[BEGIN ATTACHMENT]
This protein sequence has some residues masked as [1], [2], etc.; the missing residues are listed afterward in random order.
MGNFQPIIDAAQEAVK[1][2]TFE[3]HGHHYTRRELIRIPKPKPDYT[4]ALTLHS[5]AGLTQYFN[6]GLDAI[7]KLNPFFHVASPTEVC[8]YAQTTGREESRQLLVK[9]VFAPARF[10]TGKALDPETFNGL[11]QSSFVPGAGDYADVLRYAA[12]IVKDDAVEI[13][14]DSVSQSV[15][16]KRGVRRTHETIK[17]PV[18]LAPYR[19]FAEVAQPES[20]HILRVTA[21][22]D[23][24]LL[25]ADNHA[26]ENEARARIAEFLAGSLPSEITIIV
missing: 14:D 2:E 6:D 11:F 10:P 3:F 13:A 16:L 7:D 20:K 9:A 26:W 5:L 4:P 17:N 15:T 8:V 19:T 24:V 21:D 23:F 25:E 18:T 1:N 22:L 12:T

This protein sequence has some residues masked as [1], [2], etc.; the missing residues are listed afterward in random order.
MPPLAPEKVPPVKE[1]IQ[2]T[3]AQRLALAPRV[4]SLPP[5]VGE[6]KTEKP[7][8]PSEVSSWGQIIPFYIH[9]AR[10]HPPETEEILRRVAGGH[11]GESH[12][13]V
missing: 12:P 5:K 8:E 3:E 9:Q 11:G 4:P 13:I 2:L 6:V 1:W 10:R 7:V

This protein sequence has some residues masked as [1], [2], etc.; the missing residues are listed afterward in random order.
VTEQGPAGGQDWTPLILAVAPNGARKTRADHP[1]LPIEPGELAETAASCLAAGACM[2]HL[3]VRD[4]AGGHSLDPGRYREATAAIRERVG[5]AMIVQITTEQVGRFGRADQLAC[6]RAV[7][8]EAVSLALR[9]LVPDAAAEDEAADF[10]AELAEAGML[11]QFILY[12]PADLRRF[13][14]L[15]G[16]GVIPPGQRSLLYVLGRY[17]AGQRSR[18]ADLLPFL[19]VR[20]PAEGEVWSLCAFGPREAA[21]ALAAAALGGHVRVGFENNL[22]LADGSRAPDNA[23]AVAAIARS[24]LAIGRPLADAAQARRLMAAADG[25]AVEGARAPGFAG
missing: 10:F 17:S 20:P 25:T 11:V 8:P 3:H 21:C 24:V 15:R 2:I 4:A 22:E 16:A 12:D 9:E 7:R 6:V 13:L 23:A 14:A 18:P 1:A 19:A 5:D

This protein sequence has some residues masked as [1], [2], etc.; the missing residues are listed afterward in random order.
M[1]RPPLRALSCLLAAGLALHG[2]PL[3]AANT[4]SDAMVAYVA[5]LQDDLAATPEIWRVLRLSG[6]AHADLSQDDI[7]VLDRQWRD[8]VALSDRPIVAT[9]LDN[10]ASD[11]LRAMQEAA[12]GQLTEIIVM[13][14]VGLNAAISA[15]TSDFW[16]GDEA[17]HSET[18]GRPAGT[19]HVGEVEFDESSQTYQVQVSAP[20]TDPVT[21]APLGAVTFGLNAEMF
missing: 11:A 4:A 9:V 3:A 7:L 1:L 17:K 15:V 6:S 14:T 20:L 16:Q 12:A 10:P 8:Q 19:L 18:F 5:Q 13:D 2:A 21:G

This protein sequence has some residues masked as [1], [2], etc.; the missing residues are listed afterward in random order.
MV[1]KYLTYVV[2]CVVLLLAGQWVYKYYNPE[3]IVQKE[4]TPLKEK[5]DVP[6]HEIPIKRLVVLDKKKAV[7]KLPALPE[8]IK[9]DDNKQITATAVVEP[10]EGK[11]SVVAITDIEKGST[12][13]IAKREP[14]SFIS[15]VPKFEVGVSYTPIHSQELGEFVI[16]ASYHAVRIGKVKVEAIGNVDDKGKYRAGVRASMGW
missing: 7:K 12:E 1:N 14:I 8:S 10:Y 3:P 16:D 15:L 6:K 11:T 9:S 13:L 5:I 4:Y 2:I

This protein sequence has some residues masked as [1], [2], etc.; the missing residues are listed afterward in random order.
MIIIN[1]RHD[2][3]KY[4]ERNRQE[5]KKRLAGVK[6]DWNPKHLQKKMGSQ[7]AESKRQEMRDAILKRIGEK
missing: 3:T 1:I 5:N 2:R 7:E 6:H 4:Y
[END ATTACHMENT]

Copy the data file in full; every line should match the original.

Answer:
This protein sequence has some residues masked as [1], [2], etc.; the missing residues are listed afterward in random order.
MGNFQPIIDAAQEAVK[1][2]TFE[3]HGHHYTRRELIRIPKPKPDYT[4]ALTLHS[5]AGLTQYFN[6]GLDAI[7]KLNPFFHVASPTEVC[8]YAQTTGREESRQLLVK[9]VFAPARF[10]TGKALDPETFNGL[11]QSSFVPGAGDYADVLRYAA[12]IVKDDAVEI[13][14]DSVSQSV[15][16]KRGVRRTHETIK[17]PV[18]LAPYR[19]FAEVAQPES[20]HILRVTA[21][22]D[23][24]LL[25]ADNHA[26]ENEARARIAEFLAGSLPSEITIIV
missing: 14:D 2:E 6:D 11:F 10:P 3:F 13:A 16:L 7:D 20:K 9:A 26:W 5:L 4:P 17:N 15:T 8:V 19:T 24:V 21:D 23:F 25:E 18:T 1:N 22:L 12:T

This protein sequence has some residues masked as [1], [2], etc.; the missing residues are listed afterward in random order.
MPPLAPEKVPPVKE[1]IQ[2]T[3]AQRLALAPRV[4]SLPP[5]VGE[6]KTEKP[7][8]PSEVSSWGQIIPFYIH[9]AR[10]HPPETEEILRRVAGGH[11]GESH[12][13]V
missing: 12:P 5:K 8:E 3:E 9:Q 11:G 4:P 13:I 2:L 6:V 1:W 10:R 7:V

This protein sequence has some residues masked as [1], [2], etc.; the missing residues are listed afterward in random order.
VTEQGPAGGQDWTPLILAVAPNGARKTRADHP[1]LPIEPGELAETAASCLAAGACM[2]HL[3]VRD[4]AGGHSLDPGRYREATAAIRERVG[5]AMIVQITTEQVGRFGRADQLAC[6]RAV[7][8]EAVSLALR[9]LVPDAAAEDEAADF[10]AELAEAGML[11]QFILY[12]PADLRRF[13][14]L[15]G[16]GVIPPGQRSLLYVLGRY[17]AGQRSR[18]ADLLPFL[19]VR[20]PAEGEVWSLCAFGPREAA[21]ALAAAALGGHVRVGFENNL[22]LADGSRAPDNA[23]AVAAIARS[24]LAIGRPLADAAQARRLMAAADG[25]AVEGARAPGFAG
missing: 10:F 17:S 20:P 25:T 11:V 8:P 3:H 21:C 24:V 15:R 2:I 4:A 22:E 16:A 12:D 9:E 7:R 6:V 13:L 23:A 14:A 18:P 1:A 19:A 5:D

This protein sequence has some residues masked as [1], [2], etc.; the missing residues are listed afterward in random order.
M[1]RPPLRALSCLLAAGLALHG[2]PL[3]AANT[4]SDAMVAYVA[5]LQDDLAATPEIWRVLRLSG[6]AHADLSQDDI[7]VLDRQWRD[8]VALSDRPIVAT[9]LDN[10]ASD[11]LRAMQEAA[12]GQLTEIIVM[13][14]VGLNAAISA[15]TSDFW[16]GDEA[17]HSET[18]GRPAGT[19]HVGEVEFDESSQTYQVQVSAP[20]TDPVT[21]APLGAVTFGLNAEMF
missing: 11:A 4:A 9:V 3:A 7:L 1:L 17:K 15:V 6:S 14:T 20:L 16:Q 12:A 10:P 8:Q 19:L 18:F 5:Q 13:D 2:A 21:G

This protein sequence has some residues masked as [1], [2], etc.; the missing residues are listed afterward in random order.
MV[1]KYLTYVV[2]CVVLLLAGQWVYKYYNPE[3]IVQKE[4]TPLKEK[5]DVP[6]HEIPIKRLVVLDKKKAV[7]KLPALPE[8]IK[9]DDNKQITATAVVEP[10]EGK[11]SVVAITDIEKGST[12][13]IAKREP[14]SFIS[15]VPKFEVGVSYTPIHSQELGEFVI[16]ASYHAVRIGKVKVEAIGNVDDKGKYRAGVRASMGW
missing: 7:K 12:E 1:N 14:I 8:S 10:Y 3:P 16:D 15:L 6:K 11:T 9:S 13:L 5:I 4:Y 2:I

This protein sequence has some residues masked as [1], [2], etc.; the missing residues are listed afterward in random order.
MIIIN[1]RHD[2][3]KY[4]ERNRQE[5]KKRLAGVK[6]DWNPKHLQKKMGSQ[7]AESKRQEMRDAILKRIGEK
missing: 3:T 1:I 5:N 2:R 7:E 6:H 4:Y